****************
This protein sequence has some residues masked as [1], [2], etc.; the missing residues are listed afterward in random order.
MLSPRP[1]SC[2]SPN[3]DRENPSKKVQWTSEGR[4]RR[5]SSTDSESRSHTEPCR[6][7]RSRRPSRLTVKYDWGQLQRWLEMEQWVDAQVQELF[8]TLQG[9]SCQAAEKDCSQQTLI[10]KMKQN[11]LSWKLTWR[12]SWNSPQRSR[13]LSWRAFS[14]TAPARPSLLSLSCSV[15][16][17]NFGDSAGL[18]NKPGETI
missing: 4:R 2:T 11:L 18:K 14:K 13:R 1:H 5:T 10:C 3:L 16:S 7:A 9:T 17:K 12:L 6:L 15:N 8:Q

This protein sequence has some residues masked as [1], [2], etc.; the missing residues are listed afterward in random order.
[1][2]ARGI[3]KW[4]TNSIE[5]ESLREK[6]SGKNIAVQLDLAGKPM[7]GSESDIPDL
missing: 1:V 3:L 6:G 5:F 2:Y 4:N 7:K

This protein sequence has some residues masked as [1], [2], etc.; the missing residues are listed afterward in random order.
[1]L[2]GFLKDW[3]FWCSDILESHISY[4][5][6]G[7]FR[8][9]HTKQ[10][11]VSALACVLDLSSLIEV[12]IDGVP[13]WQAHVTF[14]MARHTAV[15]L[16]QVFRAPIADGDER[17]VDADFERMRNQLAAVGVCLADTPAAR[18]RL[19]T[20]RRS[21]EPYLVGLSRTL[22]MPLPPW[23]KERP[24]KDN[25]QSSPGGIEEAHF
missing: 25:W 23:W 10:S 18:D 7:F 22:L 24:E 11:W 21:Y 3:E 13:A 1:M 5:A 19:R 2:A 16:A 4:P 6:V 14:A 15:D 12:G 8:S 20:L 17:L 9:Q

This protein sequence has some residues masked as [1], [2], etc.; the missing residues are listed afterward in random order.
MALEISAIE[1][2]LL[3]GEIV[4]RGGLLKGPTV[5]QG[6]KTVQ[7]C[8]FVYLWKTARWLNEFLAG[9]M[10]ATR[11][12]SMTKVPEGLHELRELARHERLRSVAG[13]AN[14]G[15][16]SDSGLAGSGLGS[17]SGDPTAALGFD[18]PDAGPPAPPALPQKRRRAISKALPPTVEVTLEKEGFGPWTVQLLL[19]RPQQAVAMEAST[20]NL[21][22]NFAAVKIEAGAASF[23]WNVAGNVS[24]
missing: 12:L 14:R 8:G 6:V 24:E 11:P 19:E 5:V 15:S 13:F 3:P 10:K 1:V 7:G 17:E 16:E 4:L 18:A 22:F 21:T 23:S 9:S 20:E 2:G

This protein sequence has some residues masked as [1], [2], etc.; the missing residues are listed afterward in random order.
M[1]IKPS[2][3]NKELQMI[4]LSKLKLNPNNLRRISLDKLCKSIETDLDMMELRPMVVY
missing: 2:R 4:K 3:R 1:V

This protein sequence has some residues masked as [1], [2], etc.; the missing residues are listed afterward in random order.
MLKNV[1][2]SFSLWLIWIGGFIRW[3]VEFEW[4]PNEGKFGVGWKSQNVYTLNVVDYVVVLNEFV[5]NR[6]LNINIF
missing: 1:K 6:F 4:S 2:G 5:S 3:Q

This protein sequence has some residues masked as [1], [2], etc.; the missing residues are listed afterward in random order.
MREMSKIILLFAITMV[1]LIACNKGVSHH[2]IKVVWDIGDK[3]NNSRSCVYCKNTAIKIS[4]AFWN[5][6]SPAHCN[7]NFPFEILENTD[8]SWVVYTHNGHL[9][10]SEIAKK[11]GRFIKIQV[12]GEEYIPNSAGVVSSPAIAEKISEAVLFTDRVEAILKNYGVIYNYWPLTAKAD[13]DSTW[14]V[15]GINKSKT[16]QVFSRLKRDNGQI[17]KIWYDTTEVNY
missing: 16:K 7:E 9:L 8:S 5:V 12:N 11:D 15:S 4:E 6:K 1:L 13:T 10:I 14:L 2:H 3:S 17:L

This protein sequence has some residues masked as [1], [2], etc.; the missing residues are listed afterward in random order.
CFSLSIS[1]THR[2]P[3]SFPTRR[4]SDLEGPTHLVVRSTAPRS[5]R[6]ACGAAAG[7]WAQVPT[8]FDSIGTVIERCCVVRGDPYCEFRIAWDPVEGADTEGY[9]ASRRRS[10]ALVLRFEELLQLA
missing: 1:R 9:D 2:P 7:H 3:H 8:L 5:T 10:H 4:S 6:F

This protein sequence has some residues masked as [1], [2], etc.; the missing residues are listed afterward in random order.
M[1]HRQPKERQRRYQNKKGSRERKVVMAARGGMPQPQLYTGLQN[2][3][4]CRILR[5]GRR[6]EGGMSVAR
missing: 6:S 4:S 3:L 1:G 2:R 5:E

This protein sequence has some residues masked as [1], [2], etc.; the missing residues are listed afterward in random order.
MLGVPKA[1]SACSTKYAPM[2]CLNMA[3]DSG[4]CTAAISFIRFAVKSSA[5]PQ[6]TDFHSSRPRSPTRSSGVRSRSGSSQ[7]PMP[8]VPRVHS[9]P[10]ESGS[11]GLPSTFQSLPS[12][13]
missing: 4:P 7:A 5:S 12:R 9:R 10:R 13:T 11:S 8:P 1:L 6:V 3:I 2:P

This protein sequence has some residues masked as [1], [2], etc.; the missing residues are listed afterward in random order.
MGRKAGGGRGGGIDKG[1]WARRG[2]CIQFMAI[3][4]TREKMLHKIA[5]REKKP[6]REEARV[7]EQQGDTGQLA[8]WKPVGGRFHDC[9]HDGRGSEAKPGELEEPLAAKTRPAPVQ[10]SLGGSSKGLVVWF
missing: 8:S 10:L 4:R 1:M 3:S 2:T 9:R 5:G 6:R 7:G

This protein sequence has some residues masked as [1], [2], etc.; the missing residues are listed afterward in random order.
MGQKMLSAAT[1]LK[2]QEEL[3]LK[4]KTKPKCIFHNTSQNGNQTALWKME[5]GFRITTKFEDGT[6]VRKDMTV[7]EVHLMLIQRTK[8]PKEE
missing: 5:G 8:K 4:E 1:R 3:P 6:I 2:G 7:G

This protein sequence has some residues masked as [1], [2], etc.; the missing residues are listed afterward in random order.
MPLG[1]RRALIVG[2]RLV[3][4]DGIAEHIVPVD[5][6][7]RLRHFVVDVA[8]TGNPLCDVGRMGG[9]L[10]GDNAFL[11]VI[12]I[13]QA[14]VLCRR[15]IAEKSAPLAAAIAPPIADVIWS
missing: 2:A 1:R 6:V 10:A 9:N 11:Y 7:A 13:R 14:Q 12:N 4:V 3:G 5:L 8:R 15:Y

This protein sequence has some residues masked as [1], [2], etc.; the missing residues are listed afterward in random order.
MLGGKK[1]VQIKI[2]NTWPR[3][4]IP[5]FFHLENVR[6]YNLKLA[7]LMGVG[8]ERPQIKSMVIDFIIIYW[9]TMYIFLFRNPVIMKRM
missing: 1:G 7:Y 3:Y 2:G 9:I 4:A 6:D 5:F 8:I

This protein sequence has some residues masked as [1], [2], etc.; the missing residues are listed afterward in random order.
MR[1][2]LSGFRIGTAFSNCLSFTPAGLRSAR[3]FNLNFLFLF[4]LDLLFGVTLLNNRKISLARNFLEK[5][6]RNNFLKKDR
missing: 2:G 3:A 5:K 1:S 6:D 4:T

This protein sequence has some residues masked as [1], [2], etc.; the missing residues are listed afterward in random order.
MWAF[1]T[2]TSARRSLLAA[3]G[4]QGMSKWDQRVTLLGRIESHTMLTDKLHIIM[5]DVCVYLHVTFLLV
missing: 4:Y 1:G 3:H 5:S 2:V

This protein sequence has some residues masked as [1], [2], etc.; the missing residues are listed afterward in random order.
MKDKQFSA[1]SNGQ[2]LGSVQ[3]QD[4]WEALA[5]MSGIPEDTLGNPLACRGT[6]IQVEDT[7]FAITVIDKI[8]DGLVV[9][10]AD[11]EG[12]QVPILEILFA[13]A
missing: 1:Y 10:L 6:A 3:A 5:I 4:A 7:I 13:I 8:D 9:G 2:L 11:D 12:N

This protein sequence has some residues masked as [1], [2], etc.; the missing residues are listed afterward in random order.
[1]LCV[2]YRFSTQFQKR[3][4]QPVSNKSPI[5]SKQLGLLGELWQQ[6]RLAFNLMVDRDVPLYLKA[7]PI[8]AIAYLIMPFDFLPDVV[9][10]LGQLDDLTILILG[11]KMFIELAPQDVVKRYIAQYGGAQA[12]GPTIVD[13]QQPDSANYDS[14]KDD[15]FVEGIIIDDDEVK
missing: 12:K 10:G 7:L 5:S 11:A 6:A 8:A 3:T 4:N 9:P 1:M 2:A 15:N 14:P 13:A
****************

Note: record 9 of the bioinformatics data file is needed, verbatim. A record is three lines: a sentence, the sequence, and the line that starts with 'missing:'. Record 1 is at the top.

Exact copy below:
This protein sequence has some residues masked as [1], [2], etc.; the missing residues are listed afterward in random order.
M[1]HRQPKERQRRYQNKKGSRERKVVMAARGGMPQPQLYTGLQN[2][3][4]CRILR[5]GRR[6]EGGMSVAR
missing: 6:S 4:S 3:L 1:G 2:R 5:E